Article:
Divorce can be a difficult and confusing ordeal, often influenced by emotion.
However, there are some very practical things to do that can help when
trying to divide a marital estate.
Is either party going to declare bankruptcy? Will either party buyout real
property from the other? Is there realistically any equity in the home
in this economy or is it “upside down?” Is there a business
shared by both parties and how will it be divided? How will retirement
savings be divided? What about shared debts?
These are heady questions that not everyone can resolve on their own.
The team of attorneys at Warnock, MacKinlay & Carman have varied areas
of experience and often collaborate on divorce cases.
“It’s a team approach,” said Andre Carman, whose practice
includes tax, bankruptcy and business law.
Family law attorney Stacie Robb works with Carman and will often use him
as a resource when it comes to financial issues in a divorce case.
“It’s always good to be able to consult with a tax or bankruptcy
attorney,” Robb said. “Sometimes it may be my client who is
considering bankruptcy, and sometimes it may be their soon-to-be ex-spouse
that is considering bankruptcy. Either way, we need to understand the
ramifications and weigh the risks.”
When the parties are contemplating filing bankruptcy, Robb usually recommends
trying to get either party to declare bankruptcy prior to the divorce.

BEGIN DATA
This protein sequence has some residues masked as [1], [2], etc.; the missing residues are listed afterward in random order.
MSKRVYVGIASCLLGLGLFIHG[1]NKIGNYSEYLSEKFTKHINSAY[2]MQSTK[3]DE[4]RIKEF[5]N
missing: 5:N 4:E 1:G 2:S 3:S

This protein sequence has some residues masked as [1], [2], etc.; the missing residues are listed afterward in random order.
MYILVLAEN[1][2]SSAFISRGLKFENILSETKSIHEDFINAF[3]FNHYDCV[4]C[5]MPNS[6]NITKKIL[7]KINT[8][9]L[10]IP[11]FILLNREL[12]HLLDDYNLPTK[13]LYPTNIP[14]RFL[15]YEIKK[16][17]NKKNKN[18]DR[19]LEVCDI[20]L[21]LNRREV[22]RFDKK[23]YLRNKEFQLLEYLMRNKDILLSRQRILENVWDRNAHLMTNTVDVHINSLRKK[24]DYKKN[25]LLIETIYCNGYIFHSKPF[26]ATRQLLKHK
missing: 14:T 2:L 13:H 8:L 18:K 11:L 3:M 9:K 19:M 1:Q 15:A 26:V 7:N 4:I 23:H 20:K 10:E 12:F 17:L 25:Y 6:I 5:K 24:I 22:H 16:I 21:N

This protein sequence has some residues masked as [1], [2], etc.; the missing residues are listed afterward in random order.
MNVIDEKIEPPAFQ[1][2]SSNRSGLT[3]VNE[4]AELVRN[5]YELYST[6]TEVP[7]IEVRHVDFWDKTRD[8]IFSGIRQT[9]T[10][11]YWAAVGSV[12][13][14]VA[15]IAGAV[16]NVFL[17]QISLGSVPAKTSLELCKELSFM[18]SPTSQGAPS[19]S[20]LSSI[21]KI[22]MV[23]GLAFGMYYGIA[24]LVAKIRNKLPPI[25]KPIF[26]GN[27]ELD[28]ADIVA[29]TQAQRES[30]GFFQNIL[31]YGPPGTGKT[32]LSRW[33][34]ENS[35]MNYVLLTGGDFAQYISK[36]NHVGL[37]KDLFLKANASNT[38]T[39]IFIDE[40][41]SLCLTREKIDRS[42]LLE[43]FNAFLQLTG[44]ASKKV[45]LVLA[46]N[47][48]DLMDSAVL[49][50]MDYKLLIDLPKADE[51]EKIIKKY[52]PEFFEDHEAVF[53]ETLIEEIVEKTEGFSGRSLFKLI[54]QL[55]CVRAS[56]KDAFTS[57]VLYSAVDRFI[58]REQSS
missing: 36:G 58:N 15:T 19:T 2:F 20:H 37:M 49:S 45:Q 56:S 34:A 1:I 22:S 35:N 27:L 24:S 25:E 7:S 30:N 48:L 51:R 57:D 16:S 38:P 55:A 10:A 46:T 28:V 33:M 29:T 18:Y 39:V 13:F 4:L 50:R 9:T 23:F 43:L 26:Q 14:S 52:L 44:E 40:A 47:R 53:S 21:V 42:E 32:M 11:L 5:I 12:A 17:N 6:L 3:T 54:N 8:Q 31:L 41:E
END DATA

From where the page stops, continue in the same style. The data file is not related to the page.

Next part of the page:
If the bankruptcy is handled first there is usually less uncertainty about
which of the assets and debts still exist for division and how the divorce
settlement can be changed. There are questions about which debts can be
discharged and which debts cannot be discharged with a bankruptcy. It’s
important to compare how a bankruptcy could affect property buyout versus
spousal support, she said.
And having a colleague that can collaborate in these areas of expertise
can be invaluable, Robb says.
Carman, who holds a Master of Laws in Taxation in addition to his law degree,
is one of only a handful attorneys in Arizona that prepares Qualified
Domestic Relations Orders , which is a tax-qualified order to divide retirement
benefits between spouses.
Robb and Carman agree that the most important thing for anyone who is considering
entering into divorce proceedings is to get a full and overall picture
of all finances while they are still married. Getting records of all bank
accounts, credit card statements and any other creditor accounts (mortgages,
government taxes, etc.), while they are still readily accessible can save
time and money. Trying to track down these records after the fact can
be time consuming and expensive, they say.
A few misconceptions that Robb and Carman have encountered with their clientele
include, during divorce proceedings (even if the proceedings are lengthy)
neither party is legally required to leave the family home if the home
is a marital asset, Robb said.
Also, even if a court divorce decree allocates responsibilities for debts
between the parties, that allocation does not prevent creditors, including
taxing authorities like the IRS, from collecting debts from either or
both parties (without regard to the divorce decree allocation), Carman said.
For more information about how bankruptcy can affect a divorce settlement,
please call Warnock, MacKinlay & Carman, PLLC, at (928) 445-8056,
or stop by their historic offices at 246 S. Cortez St. in downtown Prescott.